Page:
Meet Me In The Bathroom: The Art Show at The Hole Gallery

Author Lizzy Goodman co-curates an exhibition celebrating NYC's rock scene from 2001-2011

Anyone who paid attention to (or disdained, admired or aspired to be a part of) NYC’s rock’n’roll revival circa 2001-2011 understands the importance of author Lizzy Goodman’s oral history, Meet Me In The Bathroom. Goodman let the very people involved speak for themselves—weaving their words to support origin stories and break-ups, low points and milestones. Nothing will ever explain the chemistry of the genre or the explosive interest worldwide, but Goodman’s book provides insight that traces lines between sonic stepping-stones and wildly successful tracks. It’s the first (and best) testament to the time—and now Goodman and film director Hala Matar have translated the work into an exhibition.

The Strokes by Roman Coppola

Presented by Vans, and organized by the UTA Artist Space and CH favorite The Hole gallery, Meet Me In The Bathroom: The Art Show acts as more than a visual counterpart to the book. It’s an invitation to step back into the grime of the times. More than 40 artworks (new and archival) and noteworthy objects from past performances drench attendees in the infamous decade, as well as its influences and legacy. Within walking distance from some of the very venues that birthed the scene, the gallery’s walls are dotted with art experiments that would become album covers. From instruments and costumes glowing in the gallery lights to recreations of divey bathroom stalls (reminiscent of the iconic CBGB’s toilet, formerly across the street).

Urs Fischer, Noisette, 2009, PC Caroline Minjolle. Courtesy of the artist

Fabrizio Moretti of The Strokes, Paul Banks of Interpol, Adam Green of the Moldy Peaches and Karen O and Nick Zinner of the Yeah Yeah Yeahs are some of the musicians who’ve contributed art. Alongside their work, paintings, photographs and sculptures from celebrated artists like Rita Ackermann, Doug Aitken, Urs Fischer, Dan Colen, Nate Lowman, and Rob Pruitt underscore the ephemeral, experimental nature of time times. Throughout the run, there will also be performances by the bands that the exhibit honors. Goodman has referred to the exhibition as an impressionistic recollection and all of this enhances every sensation.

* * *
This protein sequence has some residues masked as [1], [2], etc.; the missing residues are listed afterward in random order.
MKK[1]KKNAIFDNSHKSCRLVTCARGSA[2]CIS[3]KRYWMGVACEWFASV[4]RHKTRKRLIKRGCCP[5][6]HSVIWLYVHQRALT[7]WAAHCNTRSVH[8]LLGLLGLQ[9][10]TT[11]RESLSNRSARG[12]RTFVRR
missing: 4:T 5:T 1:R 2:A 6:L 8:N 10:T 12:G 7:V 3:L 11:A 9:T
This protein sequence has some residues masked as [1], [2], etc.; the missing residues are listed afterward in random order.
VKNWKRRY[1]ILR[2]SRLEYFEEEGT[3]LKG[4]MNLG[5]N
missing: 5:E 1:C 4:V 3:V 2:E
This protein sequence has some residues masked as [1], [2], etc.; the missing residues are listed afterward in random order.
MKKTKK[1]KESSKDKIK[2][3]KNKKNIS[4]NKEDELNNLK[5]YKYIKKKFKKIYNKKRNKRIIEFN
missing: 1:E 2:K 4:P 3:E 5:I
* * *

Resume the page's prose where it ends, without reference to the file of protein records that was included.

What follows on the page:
Rita Ackerman, We Mastered the Life of Doing Nothing, 1994. Courtesy of the artist

As curators, Goodman and Matar invite guests to lift the veil on NYC’s aughts—and there they find community and creativity more than an illusion of scene. For those who took part, even tangentially, it’s a welcome, albeit rough, trip down memory lane. And for those who missed out on the movement, the exhibition offers exciting access and a taste of the truth.

As of 3 September, Absolut Art will sell seven limited edition, signed art prints from Meet Me In The Bathroom: The Art Show, with prices starting at $199. The exhibition itself will run at The Hole 4-22 September.

Hero image of assorted mics from Karen O, 2003-2015